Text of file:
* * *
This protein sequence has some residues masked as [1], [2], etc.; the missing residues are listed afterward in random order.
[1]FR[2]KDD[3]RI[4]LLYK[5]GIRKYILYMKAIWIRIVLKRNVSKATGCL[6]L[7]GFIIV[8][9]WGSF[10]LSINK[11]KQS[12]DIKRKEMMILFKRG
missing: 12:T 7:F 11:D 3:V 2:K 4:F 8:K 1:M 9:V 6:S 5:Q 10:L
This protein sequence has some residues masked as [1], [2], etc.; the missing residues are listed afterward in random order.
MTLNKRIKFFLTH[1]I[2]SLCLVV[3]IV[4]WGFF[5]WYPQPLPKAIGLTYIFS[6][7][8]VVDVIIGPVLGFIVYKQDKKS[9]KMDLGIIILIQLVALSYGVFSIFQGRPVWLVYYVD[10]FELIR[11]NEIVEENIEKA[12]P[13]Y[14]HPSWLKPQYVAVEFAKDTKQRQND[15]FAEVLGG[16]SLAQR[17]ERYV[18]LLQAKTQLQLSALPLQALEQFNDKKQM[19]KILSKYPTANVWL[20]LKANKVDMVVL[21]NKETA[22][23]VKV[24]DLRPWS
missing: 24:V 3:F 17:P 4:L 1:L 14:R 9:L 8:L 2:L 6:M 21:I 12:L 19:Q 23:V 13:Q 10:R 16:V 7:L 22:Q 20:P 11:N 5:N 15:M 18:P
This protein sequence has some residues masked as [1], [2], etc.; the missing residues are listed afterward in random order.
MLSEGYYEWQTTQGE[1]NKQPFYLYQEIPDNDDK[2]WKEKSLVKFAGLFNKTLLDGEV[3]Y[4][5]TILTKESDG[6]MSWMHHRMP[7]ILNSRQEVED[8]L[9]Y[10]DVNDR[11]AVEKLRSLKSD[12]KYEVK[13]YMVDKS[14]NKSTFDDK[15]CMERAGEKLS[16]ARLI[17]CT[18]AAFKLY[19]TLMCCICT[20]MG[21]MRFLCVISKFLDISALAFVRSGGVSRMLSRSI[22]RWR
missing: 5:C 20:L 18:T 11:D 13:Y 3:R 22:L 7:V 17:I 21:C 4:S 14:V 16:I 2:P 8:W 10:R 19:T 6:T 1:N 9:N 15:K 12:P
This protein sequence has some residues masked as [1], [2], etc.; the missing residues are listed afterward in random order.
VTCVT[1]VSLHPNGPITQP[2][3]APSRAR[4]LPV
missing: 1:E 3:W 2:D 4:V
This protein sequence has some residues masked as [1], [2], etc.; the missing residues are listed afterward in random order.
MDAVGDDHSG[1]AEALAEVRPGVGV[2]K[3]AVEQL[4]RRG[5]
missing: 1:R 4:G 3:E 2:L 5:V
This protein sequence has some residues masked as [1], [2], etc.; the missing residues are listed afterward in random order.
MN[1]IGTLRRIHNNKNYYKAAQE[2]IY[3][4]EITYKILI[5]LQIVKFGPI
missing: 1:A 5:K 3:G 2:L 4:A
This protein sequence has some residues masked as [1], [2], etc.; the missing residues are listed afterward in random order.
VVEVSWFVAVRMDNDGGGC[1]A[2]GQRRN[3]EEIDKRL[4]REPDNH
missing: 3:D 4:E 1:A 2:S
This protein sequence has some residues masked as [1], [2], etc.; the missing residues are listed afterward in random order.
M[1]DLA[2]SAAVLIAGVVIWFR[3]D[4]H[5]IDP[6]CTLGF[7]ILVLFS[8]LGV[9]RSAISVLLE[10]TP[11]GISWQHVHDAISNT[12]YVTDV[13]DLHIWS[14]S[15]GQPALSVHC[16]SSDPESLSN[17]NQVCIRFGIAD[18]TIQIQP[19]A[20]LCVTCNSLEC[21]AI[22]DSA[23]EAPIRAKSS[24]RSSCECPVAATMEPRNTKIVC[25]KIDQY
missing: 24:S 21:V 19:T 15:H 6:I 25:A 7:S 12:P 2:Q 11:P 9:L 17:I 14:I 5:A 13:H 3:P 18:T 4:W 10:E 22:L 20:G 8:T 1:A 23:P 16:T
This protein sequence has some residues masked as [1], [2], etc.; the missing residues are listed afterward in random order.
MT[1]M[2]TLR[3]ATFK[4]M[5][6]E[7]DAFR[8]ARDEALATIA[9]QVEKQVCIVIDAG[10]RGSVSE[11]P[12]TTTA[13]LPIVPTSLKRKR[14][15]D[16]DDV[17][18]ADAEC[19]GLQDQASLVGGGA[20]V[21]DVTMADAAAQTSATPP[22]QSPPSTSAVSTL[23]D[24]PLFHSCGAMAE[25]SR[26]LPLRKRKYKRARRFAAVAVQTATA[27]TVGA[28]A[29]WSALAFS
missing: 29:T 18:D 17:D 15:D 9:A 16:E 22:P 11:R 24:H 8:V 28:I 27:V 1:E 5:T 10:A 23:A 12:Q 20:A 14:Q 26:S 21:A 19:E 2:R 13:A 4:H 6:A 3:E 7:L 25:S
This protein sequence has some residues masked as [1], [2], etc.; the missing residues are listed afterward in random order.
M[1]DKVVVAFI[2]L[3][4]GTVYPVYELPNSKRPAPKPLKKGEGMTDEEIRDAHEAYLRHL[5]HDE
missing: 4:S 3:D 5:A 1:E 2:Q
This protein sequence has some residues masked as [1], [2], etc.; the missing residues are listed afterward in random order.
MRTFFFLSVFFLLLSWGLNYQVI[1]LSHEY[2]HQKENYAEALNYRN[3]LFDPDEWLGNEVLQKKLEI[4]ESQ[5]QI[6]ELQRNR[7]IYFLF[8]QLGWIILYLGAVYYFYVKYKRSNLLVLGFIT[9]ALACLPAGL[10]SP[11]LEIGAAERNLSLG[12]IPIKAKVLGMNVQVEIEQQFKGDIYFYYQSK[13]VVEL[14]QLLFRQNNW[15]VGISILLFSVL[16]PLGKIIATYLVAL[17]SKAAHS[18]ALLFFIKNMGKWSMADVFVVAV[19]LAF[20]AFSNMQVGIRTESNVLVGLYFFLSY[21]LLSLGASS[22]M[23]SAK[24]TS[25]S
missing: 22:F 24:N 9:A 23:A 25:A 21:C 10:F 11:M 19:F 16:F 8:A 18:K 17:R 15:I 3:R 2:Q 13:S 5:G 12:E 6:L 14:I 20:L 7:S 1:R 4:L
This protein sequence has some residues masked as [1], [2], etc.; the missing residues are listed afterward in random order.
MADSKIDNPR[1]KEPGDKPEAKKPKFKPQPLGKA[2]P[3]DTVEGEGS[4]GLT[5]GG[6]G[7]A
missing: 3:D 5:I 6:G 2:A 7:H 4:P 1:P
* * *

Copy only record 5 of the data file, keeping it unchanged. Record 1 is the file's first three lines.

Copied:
This protein sequence has some residues masked as [1], [2], etc.; the missing residues are listed afterward in random order.
MDAVGDDHSG[1]AEALAEVRPGVGV[2]K[3]AVEQL[4]RRG[5]
missing: 1:R 4:G 3:E 2:L 5:V